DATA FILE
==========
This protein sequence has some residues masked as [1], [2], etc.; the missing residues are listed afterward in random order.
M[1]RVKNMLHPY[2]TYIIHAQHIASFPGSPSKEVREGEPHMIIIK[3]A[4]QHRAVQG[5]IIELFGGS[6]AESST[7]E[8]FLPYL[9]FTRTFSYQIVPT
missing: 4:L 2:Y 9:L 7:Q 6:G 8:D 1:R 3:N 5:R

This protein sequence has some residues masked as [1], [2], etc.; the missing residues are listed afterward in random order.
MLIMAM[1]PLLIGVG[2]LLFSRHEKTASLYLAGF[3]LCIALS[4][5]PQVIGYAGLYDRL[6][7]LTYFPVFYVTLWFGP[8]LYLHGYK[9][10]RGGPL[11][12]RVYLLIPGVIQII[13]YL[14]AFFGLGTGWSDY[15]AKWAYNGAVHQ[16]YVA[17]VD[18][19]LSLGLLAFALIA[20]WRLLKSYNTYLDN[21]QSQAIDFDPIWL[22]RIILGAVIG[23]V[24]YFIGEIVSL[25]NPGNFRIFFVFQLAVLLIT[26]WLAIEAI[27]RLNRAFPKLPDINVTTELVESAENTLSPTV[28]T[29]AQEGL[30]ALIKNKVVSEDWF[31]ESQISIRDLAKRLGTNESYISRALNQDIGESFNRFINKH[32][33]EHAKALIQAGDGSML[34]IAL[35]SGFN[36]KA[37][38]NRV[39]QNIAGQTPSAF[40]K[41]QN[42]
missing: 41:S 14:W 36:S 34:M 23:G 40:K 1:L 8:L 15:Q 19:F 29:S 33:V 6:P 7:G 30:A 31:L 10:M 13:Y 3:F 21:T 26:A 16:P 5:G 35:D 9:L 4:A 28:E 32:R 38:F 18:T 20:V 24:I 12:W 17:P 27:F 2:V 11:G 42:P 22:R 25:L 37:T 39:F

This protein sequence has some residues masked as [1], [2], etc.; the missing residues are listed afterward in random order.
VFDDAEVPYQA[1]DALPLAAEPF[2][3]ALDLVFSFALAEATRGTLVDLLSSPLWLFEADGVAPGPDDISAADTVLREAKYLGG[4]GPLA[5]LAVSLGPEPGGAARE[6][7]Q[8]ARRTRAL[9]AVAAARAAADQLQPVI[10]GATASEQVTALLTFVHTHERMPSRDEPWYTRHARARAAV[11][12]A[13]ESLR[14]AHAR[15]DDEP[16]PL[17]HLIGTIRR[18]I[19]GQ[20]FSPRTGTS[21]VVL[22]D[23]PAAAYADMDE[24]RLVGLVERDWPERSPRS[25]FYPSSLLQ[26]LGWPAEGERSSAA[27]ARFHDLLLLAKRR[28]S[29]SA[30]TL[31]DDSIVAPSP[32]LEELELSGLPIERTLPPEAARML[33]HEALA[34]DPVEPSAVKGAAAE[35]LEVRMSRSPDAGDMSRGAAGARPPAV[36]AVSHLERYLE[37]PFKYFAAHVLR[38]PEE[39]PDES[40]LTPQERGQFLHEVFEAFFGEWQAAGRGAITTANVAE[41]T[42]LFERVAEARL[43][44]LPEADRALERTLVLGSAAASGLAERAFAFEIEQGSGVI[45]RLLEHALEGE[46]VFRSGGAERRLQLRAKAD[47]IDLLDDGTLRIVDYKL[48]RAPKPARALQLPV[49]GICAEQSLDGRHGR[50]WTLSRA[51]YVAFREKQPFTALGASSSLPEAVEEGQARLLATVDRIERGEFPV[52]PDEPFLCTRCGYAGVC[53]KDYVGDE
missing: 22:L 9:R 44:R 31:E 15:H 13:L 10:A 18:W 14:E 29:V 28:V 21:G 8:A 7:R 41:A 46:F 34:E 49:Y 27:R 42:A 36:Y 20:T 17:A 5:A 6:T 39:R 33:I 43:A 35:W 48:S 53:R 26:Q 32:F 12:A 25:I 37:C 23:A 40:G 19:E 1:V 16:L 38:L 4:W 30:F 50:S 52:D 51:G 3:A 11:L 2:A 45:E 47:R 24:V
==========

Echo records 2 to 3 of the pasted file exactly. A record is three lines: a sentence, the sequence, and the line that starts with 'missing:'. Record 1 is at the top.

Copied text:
This protein sequence has some residues masked as [1], [2], etc.; the missing residues are listed afterward in random order.
MLIMAM[1]PLLIGVG[2]LLFSRHEKTASLYLAGF[3]LCIALS[4][5]PQVIGYAGLYDRL[6][7]LTYFPVFYVTLWFGP[8]LYLHGYK[9][10]RGGPL[11][12]RVYLLIPGVIQII[13]YL[14]AFFGLGTGWSDY[15]AKWAYNGAVHQ[16]YVA[17]VD[18][19]LSLGLLAFALIA[20]WRLLKSYNTYLDN[21]QSQAIDFDPIWL[22]RIILGAVIG[23]V[24]YFIGEIVSL[25]NPGNFRIFFVFQLAVLLIT[26]WLAIEAI[27]RLNRAFPKLPDINVTTELVESAENTLSPTV[28]T[29]AQEGL[30]ALIKNKVVSEDWF[31]ESQISIRDLAKRLGTNESYISRALNQDIGESFNRFINKH[32][33]EHAKALIQAGDGSML[34]IAL[35]SGFN[36]KA[37][38]NRV[39]QNIAGQTPSAF[40]K[41]QN[42]
missing: 41:S 14:W 36:S 34:M 23:G 40:K 1:L 8:L 15:Q 19:F 29:S 33:V 6:P 7:G 30:A 31:L 10:M 13:Y 3:F 21:T 26:A 16:P 5:G 35:D 9:L 4:A 28:E 32:R 38:F 18:T 20:V 24:I 12:W 17:P 27:F 2:V 11:G 42:P 22:R 25:L 37:T 39:F

This protein sequence has some residues masked as [1], [2], etc.; the missing residues are listed afterward in random order.
VFDDAEVPYQA[1]DALPLAAEPF[2][3]ALDLVFSFALAEATRGTLVDLLSSPLWLFEADGVAPGPDDISAADTVLREAKYLGG[4]GPLA[5]LAVSLGPEPGGAARE[6][7]Q[8]ARRTRAL[9]AVAAARAAADQLQPVI[10]GATASEQVTALLTFVHTHERMPSRDEPWYTRHARARAAV[11][12]A[13]ESLR[14]AHAR[15]DDEP[16]PL[17]HLIGTIRR[18]I[19]GQ[20]FSPRTGTS[21]VVL[22]D[23]PAAAYADMDE[24]RLVGLVERDWPERSPRS[25]FYPSSLLQ[26]LGWPAEGERSSAA[27]ARFHDLLLLAKRR[28]S[29]SA[30]TL[31]DDSIVAPSP[32]LEELELSGLPIERTLPPEAARML[33]HEALA[34]DPVEPSAVKGAAAE[35]LEVRMSRSPDAGDMSRGAAGARPPAV[36]AVSHLERYLE[37]PFKYFAAHVLR[38]PEE[39]PDES[40]LTPQERGQFLHEVFEAFFGEWQAAGRGAITTANVAE[41]T[42]LFERVAEARL[43][44]LPEADRALERTLVLGSAAASGLAERAFAFEIEQGSGVI[45]RLLEHALEGE[46]VFRSGGAERRLQLRAKAD[47]IDLLDDGTLRIVDYKL[48]RAPKPARALQLPV[49]GICAEQSLDGRHGR[50]WTLSRA[51]YVAFREKQPFTALGASSSLPEAVEEGQARLLATVDRIERGEFPV[52]PDEPFLCTRCGYAGVC[53]KDYVGDE
missing: 22:L 9:R 44:R 31:E 15:H 13:L 10:A 18:W 14:E 29:V 28:V 21:G 8:A 7:R 41:A 46:F 34:E 49:Y 27:R 42:A 36:Y 20:T 17:A 5:A 6:T 39:R 33:I 43:A 35:W 48:S 53:R 26:Q 32:F 12:A 25:I 37:C 23:A 40:G 19:E 1:V 16:L 38:L 4:W 30:F 50:S 52:D 51:G 3:A 11:L 2:A 45:E 47:R 24:V